Walk The Line Feature
—2. Overview Basic (dial up speed)
—3. Reviews and Blogs
—4. Cast and Crew
—5. Photo Pages
—6. Trailers, Clips, DVDs, Books, Soundtrack
—7. Posters (Joaquin Phoenix)
—8. Production Notes (pdf)
—9. Spiritual Connections
—10. Presentation Downloads
There's just something about Johnny Cash. Most people can't put their finger on it. After the screening of the film, a young college writer was asked what it was that people of his generation admired about Johnny Cash. He said it was probalby that famous photograph of Johnny flipping off the camera. And also that he collaborated with some edgy, alternative, non-christian musicians near the end of his life. Do you think this is how Johnny Cash would want to be remembered? I say with resounding confidence, yes.
Director James Mangold and co-writer Gill Dennis did an incredible job showing Johnny Cash's authenticity throughout every stage of his life. Cash was transparent, and he was who he was at every moment he was alive. He didn't pretend to be something he was not. He didn't really have to pretend. Mangold, who worked with John on the film for several years, said, "There was something deeply human and humble about him, and at the same time something so magical."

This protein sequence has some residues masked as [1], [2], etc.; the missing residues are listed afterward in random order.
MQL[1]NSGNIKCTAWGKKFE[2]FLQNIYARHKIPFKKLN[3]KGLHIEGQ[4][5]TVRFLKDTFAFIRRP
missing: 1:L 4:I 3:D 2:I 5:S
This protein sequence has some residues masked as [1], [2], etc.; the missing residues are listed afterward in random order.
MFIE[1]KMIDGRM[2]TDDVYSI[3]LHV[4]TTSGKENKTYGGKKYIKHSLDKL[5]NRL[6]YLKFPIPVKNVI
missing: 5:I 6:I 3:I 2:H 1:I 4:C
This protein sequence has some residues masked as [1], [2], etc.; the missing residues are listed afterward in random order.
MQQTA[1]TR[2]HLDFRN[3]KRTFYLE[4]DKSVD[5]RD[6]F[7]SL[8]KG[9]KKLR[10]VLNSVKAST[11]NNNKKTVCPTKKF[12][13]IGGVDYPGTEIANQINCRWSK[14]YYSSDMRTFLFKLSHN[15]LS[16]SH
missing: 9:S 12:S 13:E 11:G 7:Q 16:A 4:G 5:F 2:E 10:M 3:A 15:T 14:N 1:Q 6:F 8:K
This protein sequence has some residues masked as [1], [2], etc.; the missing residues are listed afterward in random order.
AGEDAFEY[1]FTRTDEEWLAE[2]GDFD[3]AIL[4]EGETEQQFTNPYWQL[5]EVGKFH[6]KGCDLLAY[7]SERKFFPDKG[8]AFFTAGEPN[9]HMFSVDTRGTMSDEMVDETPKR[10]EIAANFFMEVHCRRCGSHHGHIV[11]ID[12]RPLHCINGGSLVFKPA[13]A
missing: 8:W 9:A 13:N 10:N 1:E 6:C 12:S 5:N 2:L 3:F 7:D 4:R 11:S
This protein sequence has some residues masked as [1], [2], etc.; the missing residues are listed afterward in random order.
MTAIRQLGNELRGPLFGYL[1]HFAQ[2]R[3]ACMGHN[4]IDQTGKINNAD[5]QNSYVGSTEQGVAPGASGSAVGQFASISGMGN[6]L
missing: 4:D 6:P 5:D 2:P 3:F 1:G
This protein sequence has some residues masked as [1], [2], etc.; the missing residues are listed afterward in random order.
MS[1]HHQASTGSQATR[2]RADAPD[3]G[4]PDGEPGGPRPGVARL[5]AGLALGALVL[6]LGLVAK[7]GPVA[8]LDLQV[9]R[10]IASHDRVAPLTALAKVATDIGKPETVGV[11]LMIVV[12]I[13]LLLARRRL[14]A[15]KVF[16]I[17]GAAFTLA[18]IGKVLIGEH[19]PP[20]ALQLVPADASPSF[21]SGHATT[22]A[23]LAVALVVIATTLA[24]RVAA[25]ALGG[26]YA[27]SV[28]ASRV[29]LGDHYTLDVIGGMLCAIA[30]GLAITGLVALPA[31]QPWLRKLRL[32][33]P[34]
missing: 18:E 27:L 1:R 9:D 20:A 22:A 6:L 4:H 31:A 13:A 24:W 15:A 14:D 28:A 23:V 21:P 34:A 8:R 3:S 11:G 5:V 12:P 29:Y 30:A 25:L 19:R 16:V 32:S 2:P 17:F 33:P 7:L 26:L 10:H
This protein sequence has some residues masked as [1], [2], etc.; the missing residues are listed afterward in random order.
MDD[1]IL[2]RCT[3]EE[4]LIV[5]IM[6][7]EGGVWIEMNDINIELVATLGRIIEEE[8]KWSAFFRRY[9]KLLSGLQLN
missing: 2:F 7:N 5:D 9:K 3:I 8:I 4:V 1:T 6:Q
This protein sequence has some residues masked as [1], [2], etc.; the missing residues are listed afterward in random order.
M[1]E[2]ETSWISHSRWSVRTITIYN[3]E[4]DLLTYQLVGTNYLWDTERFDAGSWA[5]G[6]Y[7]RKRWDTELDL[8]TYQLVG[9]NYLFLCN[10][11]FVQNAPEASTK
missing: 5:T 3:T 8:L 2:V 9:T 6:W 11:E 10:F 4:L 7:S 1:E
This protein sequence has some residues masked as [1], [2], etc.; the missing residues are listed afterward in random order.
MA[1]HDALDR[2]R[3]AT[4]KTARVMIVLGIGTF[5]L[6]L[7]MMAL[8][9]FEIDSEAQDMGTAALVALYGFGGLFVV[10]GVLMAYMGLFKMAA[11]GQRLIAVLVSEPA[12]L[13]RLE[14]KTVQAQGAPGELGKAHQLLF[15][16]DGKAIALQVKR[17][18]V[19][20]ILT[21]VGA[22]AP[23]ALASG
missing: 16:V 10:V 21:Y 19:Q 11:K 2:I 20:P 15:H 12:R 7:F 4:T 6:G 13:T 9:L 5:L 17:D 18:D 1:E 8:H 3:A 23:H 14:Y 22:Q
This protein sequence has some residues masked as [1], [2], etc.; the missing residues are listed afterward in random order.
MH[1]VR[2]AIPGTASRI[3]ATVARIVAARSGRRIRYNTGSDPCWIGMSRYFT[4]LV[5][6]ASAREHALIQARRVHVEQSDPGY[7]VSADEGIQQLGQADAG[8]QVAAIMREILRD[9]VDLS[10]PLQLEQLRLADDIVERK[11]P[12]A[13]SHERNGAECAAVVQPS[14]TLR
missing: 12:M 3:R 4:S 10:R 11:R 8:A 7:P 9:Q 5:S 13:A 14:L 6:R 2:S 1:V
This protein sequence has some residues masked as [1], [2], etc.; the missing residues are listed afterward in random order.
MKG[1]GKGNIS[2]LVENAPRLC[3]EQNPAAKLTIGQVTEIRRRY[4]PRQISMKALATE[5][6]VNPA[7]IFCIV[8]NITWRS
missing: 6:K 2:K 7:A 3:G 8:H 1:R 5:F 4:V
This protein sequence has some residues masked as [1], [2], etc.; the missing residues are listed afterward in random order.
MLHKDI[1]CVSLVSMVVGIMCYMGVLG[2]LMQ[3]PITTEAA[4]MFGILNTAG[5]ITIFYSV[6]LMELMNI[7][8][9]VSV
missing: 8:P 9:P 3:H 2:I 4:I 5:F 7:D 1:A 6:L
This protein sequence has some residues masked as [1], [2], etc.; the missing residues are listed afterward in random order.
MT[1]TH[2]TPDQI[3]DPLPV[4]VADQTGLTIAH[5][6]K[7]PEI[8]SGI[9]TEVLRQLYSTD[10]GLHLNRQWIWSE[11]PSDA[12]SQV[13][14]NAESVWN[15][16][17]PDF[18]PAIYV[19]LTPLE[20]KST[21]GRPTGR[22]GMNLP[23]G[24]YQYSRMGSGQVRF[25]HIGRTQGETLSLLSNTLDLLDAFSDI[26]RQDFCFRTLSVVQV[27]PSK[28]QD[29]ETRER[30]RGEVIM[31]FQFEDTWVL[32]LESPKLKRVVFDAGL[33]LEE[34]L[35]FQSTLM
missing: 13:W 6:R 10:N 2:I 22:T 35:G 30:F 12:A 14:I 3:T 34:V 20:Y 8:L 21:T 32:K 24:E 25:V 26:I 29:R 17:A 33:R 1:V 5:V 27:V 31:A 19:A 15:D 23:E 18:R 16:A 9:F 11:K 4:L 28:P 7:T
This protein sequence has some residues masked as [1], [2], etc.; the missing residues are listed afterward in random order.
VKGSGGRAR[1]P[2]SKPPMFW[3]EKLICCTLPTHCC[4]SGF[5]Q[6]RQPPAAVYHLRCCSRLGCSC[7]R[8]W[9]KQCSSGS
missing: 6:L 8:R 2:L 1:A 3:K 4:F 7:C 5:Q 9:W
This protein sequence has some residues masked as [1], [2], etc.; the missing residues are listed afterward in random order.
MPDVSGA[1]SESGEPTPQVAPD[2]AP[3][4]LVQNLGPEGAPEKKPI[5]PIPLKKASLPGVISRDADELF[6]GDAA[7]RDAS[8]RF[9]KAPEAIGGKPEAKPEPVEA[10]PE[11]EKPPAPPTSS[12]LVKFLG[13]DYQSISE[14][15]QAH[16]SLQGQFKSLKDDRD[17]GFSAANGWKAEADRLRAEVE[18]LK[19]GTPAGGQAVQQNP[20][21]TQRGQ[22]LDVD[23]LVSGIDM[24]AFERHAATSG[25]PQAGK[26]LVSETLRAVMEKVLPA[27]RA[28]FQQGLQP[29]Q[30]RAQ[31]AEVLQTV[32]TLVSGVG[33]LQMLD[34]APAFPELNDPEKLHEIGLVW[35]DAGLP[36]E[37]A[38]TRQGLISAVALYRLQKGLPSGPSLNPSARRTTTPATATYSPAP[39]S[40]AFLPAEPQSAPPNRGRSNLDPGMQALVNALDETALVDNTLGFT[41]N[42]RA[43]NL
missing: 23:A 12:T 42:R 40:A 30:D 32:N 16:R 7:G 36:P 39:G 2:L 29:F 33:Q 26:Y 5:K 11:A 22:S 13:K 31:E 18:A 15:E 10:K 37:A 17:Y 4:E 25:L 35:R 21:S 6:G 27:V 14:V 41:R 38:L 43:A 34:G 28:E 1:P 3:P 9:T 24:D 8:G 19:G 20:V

As a young man, Cash (Joaquin Phoenix) and his friends went on tour together. Tyler Hilton, who played Elvis, commented, "I really want people to see this movie and not see Elvis and Jerry Lee Lewis, and not Johnny Cash. I think that part of the movie's supposed to be, 'Wow, these people are kids. They're kids! They don't know what they're doing, blowing up trees and talking about girls.'"
From his interview at Sun records to the touring days, John's journey through life meant living each moment and growing as a person. Mangold commented, "John finds himself creatively in the course of the movie...it's not like he was touched by God and everything he sings or does is genius. He's someone who's stumbling into greatness. That's part of what made John so appealing to so many people was that he didn't seem like he was from another planet." Joaquin Phoenix also commented, "The power of John's music is a real sense of intimacy. You always feel like you're in the room with him...and we don't see that anymore."
But soon John's life took a turn for the worse. Instead of hiding away, he wrestled with his issues through music. Mangold said, "John is a storyteller. His lyrics, what these songs were about on a character level was so profoundly about himself, that I needed to see these songs being born out of his emotions not just his talent." Well, Mangold accomplished his task. Throughout the entire movie, I could see a song emerging from every event or struggle in his life.
June Carter seemed to be struggling alongside him in the movie, though in different circumstances. She was a woman who broke all the rules in a time when rules weren't allowed to be broken. The film depicts her struggle but also illuminates the way her faith carried her through. And at a pivotal point in John's life, she carried the same message to him. Reese Witherspoon, who plays June, said, "There's a lot of stuff that happened to them. I mean, he had near death experiences and all sorts of stuff happened in his life. This is a very small part of what established his faith. I think June brought a lot of Christianity into his life and and brought him to church."